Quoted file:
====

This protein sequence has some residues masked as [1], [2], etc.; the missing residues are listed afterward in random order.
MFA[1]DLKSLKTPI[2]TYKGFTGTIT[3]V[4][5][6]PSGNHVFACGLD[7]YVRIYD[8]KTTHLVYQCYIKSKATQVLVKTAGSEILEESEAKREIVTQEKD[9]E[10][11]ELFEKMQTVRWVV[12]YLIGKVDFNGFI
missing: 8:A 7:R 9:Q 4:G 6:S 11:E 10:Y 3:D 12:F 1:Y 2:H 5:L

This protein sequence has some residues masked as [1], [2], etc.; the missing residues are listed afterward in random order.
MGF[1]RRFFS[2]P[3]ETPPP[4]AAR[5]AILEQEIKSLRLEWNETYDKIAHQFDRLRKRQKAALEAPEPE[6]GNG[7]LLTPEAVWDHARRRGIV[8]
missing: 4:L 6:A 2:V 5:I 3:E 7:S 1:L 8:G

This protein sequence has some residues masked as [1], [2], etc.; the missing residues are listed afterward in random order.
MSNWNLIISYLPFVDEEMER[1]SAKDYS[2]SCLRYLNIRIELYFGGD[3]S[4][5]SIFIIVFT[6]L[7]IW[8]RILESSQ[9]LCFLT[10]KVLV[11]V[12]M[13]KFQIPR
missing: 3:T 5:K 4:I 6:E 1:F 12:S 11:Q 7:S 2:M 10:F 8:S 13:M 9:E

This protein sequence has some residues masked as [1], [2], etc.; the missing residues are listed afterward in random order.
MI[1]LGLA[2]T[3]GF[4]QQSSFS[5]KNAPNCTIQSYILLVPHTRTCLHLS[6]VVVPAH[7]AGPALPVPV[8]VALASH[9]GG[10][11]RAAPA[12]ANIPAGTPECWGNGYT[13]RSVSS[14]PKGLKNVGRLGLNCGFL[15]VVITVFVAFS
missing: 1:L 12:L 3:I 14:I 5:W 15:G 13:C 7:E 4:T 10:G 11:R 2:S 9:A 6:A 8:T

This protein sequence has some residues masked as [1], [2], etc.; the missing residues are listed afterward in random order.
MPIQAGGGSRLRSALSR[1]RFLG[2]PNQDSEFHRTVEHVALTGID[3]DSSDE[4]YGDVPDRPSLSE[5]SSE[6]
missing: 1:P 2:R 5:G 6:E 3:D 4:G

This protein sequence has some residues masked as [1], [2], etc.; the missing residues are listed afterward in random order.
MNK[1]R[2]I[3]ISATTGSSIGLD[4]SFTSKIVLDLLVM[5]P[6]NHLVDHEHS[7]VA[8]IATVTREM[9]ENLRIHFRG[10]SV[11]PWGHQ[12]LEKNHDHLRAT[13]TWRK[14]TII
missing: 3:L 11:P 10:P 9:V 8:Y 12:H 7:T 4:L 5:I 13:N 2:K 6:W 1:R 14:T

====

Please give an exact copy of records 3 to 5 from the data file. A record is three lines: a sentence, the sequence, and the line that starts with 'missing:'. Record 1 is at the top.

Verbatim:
This protein sequence has some residues masked as [1], [2], etc.; the missing residues are listed afterward in random order.
MSNWNLIISYLPFVDEEMER[1]SAKDYS[2]SCLRYLNIRIELYFGGD[3]S[4][5]SIFIIVFT[6]L[7]IW[8]RILESSQ[9]LCFLT[10]KVLV[11]V[12]M[13]KFQIPR
missing: 3:T 5:K 4:I 6:E 1:F 12:S 11:Q 7:S 2:M 10:F 8:S 13:M 9:E

This protein sequence has some residues masked as [1], [2], etc.; the missing residues are listed afterward in random order.
MI[1]LGLA[2]T[3]GF[4]QQSSFS[5]KNAPNCTIQSYILLVPHTRTCLHLS[6]VVVPAH[7]AGPALPVPV[8]VALASH[9]GG[10][11]RAAPA[12]ANIPAGTPECWGNGYT[13]RSVSS[14]PKGLKNVGRLGLNCGFL[15]VVITVFVAFS
missing: 1:L 12:L 3:I 14:I 5:W 15:G 13:C 7:E 4:T 10:G 11:R 2:S 9:A 6:A 8:T

This protein sequence has some residues masked as [1], [2], etc.; the missing residues are listed afterward in random order.
MPIQAGGGSRLRSALSR[1]RFLG[2]PNQDSEFHRTVEHVALTGID[3]DSSDE[4]YGDVPDRPSLSE[5]SSE[6]
missing: 1:P 2:R 5:G 6:E 3:D 4:G